What is The Lincoln Project’s strategy and will it work?

The Lincoln Project is a political action committee (PAC) made up of Republicans and former Republicans who oppose Donald Trump.  The group is deploying some unconventional tactics in their campaign to stop the re-election of the President in November, but is it part of a coherent strategy and, if so, will it work?

In 2016 there was a group of Republicans who resisted Donald Trump’s candidacy and organised against him in both the primary and general election contests. Whilst there were a few different conservative groups involved, the term to refer to the movement was “Never Trump Republicans” (#nevertrump).

Despite having some very capable campaigners on board, the movement failed to get a significant number of Republican supporters to vote for Clinton.

According to the Pew Research Centre, there was a greater proportion of people who identified as Democrat that voted for Trump than there were Republicans who voted for Clinton.

But the movement didn’t give up when Trump was inaugurated. Instead, they spent the ensuing years fundraising and organising for this year’s contest.

It seems like that time was well spent.

A significant amount of the narrative around the President’s re-election bid in the last month has been driven by Republicans trying to rescue their party from Trump.

The group making the most noise so far is ‘The Lincoln Project’ (TLP); others of note include ‘Republican Voters Against Trump’, ‘Regretful Trump Voters’, ‘43 Alumni’ and ‘Right Side’.

TLP’s founders are mostly campaigns and communication professionals. They have an impressive array of experience in senior positions within the Republican Party infrastructure and on Presidential campaigns for Republican candidates including George W. Bush, Senator John McCain and Senator John Kasich.

TLP’s advertisements have racked up many millions of organic views and been described variously in the news as “scathing”, “taking no prisoners” and “damning”.

There’s a wide range of different strategic approaches used in TLP’s advertisements and in some it’s not immediately obvious as how the message would encourage previous Trump voters to vote Biden (or to not vote at all).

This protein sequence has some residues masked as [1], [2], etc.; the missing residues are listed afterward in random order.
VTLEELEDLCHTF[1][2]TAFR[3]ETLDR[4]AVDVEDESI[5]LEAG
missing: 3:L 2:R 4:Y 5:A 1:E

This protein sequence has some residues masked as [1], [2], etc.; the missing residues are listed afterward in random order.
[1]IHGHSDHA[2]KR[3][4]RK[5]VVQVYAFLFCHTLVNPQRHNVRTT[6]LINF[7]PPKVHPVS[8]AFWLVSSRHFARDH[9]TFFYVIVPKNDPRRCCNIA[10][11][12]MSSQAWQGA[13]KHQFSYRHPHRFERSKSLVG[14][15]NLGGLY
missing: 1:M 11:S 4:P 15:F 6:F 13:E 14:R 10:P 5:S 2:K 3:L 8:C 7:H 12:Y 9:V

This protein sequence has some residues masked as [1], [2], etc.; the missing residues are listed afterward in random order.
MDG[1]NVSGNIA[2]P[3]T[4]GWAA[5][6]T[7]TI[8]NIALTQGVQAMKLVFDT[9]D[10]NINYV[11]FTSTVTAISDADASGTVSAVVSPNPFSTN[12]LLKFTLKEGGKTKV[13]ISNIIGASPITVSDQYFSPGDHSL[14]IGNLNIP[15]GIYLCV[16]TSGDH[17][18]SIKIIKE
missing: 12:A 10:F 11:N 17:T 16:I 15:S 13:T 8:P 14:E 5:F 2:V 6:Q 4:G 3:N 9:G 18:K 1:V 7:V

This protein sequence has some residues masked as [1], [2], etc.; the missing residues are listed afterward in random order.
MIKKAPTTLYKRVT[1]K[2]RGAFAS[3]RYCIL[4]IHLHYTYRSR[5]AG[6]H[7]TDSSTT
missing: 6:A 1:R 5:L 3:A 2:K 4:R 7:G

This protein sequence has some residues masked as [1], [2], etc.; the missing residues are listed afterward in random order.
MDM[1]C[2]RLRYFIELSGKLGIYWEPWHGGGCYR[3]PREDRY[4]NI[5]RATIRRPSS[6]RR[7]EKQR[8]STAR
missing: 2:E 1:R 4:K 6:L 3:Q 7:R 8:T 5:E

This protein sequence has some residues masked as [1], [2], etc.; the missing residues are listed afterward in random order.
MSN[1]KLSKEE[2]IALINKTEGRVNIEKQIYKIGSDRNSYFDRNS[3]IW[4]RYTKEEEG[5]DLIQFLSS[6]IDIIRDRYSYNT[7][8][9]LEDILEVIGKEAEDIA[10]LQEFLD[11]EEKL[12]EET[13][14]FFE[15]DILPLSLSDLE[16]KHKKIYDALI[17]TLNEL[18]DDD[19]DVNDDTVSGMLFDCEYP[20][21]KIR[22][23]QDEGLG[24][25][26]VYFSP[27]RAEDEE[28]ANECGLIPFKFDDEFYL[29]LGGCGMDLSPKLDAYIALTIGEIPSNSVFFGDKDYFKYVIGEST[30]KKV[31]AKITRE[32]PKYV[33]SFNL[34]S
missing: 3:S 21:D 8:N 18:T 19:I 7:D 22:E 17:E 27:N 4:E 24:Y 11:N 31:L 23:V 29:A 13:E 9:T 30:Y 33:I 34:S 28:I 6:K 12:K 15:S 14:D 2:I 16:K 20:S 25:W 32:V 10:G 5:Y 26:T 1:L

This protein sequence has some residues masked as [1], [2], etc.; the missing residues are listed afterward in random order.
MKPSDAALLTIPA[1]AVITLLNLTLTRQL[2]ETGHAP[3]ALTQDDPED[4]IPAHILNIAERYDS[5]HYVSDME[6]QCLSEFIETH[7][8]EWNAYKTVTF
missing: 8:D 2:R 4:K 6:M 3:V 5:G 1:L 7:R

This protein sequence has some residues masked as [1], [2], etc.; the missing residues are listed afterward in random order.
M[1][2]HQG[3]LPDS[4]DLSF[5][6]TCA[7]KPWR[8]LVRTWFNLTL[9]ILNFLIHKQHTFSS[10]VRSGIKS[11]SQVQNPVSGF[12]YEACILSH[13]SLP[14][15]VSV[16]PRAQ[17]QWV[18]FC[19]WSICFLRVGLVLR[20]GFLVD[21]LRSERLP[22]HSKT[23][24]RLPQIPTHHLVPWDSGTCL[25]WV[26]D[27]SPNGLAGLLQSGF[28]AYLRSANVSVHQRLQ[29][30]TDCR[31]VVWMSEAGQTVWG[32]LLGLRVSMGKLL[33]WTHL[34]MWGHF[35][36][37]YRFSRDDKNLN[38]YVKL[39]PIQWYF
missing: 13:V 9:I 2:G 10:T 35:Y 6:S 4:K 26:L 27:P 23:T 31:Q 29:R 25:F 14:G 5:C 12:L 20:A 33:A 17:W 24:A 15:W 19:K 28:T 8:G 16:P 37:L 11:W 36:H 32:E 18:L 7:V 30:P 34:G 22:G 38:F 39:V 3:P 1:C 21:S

However, political advertising is not only used to try and directly influence voter preference; there are a range of political marketing objectives that election advertising can support.  TLP are cleverly varying their message and targeting according to the different jobs that they need to do.

Unconventional targeting

According to John Weaver, one of TLP’s co-founders, some of their advertisements have a target “audience of one”.

An example of such an execution is “Whispers” (below) which uses a deeply haunting audio and visual technique to bring to life the notion that those closest to the President are disloyal.

Senior members of White House staff being duplicitous isn’t likely to be a cause for concern for your average Republican voter, but it is a subject which is said to be deeply provocative to Trump (the target audience of one).

TLP briefing that their TV ads are targeted at the President isn’t just hype to generate PR, the media buys confirm it; ads like “whispers” and “shrinking” (below) have a heavy focus on the Washington DC area, as well as states where the President is scheduled to visit, and they run during Trump’s favourite shows on channels like Fox News.

We know that TLP has been successful in reaching Trump with their ad buys as he has posted angry tweets in response to their commercials.

Trolling Trump is more than an expensive pursuit in puerility. It is an exercise in disrupting the President’s campaign.